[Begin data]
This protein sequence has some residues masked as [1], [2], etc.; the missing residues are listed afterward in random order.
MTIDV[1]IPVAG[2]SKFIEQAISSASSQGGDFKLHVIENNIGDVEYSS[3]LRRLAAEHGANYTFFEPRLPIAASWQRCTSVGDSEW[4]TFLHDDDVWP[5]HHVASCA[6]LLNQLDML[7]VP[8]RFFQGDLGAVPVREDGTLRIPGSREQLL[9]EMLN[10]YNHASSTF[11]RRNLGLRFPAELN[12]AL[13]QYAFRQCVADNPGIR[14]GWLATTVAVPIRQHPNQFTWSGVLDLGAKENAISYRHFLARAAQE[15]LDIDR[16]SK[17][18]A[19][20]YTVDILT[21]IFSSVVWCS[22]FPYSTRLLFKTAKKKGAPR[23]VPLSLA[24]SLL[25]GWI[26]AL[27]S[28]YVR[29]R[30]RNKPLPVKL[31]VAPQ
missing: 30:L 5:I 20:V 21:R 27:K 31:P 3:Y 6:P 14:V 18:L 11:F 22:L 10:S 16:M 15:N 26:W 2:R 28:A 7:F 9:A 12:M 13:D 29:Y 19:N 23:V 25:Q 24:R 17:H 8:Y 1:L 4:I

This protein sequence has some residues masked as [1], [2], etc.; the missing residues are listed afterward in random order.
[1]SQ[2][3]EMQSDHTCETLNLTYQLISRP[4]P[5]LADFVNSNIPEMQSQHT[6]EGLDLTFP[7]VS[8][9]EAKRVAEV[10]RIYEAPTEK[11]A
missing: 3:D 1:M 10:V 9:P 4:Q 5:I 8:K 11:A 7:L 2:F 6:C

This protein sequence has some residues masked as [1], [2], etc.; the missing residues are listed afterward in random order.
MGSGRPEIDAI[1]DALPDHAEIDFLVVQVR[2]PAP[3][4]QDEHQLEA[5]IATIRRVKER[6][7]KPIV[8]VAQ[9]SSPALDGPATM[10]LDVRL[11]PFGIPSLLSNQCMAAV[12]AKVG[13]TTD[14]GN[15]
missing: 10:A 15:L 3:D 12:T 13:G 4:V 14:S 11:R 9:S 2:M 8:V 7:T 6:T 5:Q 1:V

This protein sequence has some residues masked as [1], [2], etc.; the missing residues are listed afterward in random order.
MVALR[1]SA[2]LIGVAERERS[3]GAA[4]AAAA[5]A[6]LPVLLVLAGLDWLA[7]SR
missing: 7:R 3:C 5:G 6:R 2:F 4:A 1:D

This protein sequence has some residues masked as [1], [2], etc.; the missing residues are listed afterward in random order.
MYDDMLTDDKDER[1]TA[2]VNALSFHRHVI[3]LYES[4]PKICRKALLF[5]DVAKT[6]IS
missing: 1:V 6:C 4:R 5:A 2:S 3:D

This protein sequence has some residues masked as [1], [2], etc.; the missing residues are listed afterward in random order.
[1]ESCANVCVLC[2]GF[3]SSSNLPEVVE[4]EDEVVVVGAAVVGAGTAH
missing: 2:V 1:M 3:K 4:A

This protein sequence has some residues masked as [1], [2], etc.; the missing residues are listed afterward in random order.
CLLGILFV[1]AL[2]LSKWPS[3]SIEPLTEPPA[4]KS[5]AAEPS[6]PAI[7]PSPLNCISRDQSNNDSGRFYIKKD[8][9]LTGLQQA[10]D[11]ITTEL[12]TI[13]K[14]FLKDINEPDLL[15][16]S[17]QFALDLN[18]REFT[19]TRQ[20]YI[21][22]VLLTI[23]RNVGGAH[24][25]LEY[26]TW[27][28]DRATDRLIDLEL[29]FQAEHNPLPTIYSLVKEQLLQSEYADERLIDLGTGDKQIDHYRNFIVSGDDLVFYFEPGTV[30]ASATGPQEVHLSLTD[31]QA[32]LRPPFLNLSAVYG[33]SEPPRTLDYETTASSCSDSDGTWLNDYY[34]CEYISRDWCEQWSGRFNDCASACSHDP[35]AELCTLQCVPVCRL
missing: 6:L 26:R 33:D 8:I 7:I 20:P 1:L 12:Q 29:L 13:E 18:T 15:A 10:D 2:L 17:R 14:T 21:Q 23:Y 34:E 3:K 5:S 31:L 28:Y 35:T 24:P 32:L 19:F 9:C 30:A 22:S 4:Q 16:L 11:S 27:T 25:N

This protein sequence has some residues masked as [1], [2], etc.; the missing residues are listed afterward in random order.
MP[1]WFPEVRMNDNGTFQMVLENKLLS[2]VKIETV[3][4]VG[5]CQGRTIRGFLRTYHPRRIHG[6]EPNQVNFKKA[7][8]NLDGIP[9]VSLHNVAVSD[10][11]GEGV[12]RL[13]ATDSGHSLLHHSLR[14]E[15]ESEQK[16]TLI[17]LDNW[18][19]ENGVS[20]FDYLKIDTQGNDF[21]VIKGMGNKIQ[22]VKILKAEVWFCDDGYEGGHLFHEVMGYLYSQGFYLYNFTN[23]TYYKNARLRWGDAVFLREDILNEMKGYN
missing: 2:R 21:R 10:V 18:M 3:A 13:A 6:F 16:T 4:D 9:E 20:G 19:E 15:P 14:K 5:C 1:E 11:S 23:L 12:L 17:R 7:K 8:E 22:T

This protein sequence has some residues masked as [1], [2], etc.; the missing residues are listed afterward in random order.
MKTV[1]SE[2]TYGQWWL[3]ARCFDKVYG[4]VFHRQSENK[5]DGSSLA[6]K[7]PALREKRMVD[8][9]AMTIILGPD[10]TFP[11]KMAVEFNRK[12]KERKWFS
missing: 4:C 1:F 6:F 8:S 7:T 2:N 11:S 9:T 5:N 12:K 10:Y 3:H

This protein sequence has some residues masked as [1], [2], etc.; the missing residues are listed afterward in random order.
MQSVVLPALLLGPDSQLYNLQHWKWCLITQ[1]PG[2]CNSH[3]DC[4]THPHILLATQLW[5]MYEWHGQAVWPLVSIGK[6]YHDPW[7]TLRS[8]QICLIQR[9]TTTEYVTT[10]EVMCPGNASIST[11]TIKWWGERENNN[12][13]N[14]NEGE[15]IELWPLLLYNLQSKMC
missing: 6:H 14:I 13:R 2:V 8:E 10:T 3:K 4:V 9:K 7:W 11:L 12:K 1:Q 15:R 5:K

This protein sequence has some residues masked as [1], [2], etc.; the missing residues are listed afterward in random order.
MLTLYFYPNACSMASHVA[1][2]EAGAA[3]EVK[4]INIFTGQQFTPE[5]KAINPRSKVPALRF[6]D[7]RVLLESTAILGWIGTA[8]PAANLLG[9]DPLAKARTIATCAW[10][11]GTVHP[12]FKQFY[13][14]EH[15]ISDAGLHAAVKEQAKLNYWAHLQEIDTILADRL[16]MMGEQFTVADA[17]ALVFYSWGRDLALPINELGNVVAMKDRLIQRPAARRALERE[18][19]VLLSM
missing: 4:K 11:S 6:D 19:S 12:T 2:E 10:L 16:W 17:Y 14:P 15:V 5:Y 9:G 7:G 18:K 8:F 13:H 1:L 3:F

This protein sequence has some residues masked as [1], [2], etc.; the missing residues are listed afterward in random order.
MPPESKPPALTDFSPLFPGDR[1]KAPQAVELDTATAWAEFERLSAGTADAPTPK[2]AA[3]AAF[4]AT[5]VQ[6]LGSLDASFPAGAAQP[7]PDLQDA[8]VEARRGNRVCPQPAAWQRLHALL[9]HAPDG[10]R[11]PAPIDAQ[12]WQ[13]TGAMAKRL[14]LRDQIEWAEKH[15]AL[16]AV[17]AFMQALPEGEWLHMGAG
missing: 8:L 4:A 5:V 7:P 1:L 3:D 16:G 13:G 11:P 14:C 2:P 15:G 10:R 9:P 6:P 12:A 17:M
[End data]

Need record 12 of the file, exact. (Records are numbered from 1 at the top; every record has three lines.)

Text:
This protein sequence has some residues masked as [1], [2], etc.; the missing residues are listed afterward in random order.
MPPESKPPALTDFSPLFPGDR[1]KAPQAVELDTATAWAEFERLSAGTADAPTPK[2]AA[3]AAF[4]AT[5]VQ[6]LGSLDASFPAGAAQP[7]PDLQDA[8]VEARRGNRVCPQPAAWQRLHALL[9]HAPDG[10]R[11]PAPIDAQ[12]WQ[13]TGAMAKRL[14]LRDQIEWAEKH[15]AL[16]AV[17]AFMQALPEGEWLHMGAG
missing: 8:L 4:A 5:V 7:P 1:L 3:D 16:G 13:G 11:P 14:C 2:P 15:G 10:R 9:P 6:P 12:A 17:M